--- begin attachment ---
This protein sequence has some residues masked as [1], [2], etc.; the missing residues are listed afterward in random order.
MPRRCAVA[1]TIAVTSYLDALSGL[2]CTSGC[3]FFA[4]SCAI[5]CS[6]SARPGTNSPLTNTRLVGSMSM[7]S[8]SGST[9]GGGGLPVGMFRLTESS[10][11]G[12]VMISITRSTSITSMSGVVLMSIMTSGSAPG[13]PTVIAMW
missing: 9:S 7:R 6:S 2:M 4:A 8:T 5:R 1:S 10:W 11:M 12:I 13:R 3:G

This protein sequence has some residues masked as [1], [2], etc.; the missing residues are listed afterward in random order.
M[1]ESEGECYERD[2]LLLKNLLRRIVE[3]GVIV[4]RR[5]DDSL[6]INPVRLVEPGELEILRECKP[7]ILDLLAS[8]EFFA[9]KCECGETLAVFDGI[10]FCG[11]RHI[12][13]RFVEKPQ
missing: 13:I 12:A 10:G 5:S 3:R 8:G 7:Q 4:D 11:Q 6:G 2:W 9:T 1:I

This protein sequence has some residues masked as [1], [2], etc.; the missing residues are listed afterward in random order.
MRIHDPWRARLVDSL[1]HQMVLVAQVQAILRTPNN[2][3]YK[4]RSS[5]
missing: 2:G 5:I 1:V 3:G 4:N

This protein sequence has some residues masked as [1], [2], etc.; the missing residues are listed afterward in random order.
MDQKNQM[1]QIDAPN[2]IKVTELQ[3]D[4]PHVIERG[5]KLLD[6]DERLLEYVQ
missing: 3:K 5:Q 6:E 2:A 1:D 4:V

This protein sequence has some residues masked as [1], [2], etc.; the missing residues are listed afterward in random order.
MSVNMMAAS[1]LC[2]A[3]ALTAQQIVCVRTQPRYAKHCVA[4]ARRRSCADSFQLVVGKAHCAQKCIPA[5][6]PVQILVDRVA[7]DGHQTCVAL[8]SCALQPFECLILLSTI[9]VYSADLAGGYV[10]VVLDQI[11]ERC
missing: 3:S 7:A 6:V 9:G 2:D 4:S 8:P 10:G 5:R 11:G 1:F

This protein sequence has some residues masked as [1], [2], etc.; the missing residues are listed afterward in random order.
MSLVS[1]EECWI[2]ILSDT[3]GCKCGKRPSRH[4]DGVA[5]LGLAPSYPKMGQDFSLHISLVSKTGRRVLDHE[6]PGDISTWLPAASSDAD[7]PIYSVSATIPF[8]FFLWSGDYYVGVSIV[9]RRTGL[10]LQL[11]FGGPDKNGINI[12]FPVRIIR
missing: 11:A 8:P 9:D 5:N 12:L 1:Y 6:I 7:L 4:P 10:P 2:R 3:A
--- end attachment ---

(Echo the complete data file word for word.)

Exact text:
This protein sequence has some residues masked as [1], [2], etc.; the missing residues are listed afterward in random order.
MPRRCAVA[1]TIAVTSYLDALSGL[2]CTSGC[3]FFA[4]SCAI[5]CS[6]SARPGTNSPLTNTRLVGSMSM[7]S[8]SGST[9]GGGGLPVGMFRLTESS[10][11]G[12]VMISITRSTSITSMSGVVLMSIMTSGSAPG[13]PTVIAMW
missing: 9:S 7:R 6:S 2:M 4:A 8:T 5:R 1:S 10:W 11:M 12:I 13:R 3:G

This protein sequence has some residues masked as [1], [2], etc.; the missing residues are listed afterward in random order.
M[1]ESEGECYERD[2]LLLKNLLRRIVE[3]GVIV[4]RR[5]DDSL[6]INPVRLVEPGELEILRECKP[7]ILDLLAS[8]EFFA[9]KCECGETLAVFDGI[10]FCG[11]RHI[12][13]RFVEKPQ
missing: 13:I 12:A 10:G 5:S 3:R 8:G 7:Q 4:D 11:Q 6:G 2:W 9:T 1:I

This protein sequence has some residues masked as [1], [2], etc.; the missing residues are listed afterward in random order.
MRIHDPWRARLVDSL[1]HQMVLVAQVQAILRTPNN[2][3]YK[4]RSS[5]
missing: 2:G 5:I 1:V 3:G 4:N

This protein sequence has some residues masked as [1], [2], etc.; the missing residues are listed afterward in random order.
MDQKNQM[1]QIDAPN[2]IKVTELQ[3]D[4]PHVIERG[5]KLLD[6]DERLLEYVQ
missing: 3:K 5:Q 6:E 2:A 1:D 4:V

This protein sequence has some residues masked as [1], [2], etc.; the missing residues are listed afterward in random order.
MSVNMMAAS[1]LC[2]A[3]ALTAQQIVCVRTQPRYAKHCVA[4]ARRRSCADSFQLVVGKAHCAQKCIPA[5][6]PVQILVDRVA[7]DGHQTCVAL[8]SCALQPFECLILLSTI[9]VYSADLAGGYV[10]VVLDQI[11]ERC
missing: 3:S 7:A 6:V 9:G 2:D 4:S 8:P 10:G 5:R 11:G 1:F

This protein sequence has some residues masked as [1], [2], etc.; the missing residues are listed afterward in random order.
MSLVS[1]EECWI[2]ILSDT[3]GCKCGKRPSRH[4]DGVA[5]LGLAPSYPKMGQDFSLHISLVSKTGRRVLDHE[6]PGDISTWLPAASSDAD[7]PIYSVSATIPF[8]FFLWSGDYYVGVSIV[9]RRTGL[10]LQL[11]FGGPDKNGINI[12]FPVRIIR
missing: 11:A 8:P 9:D 5:N 12:L 1:Y 6:I 7:L 4:P 10:P 2:R 3:A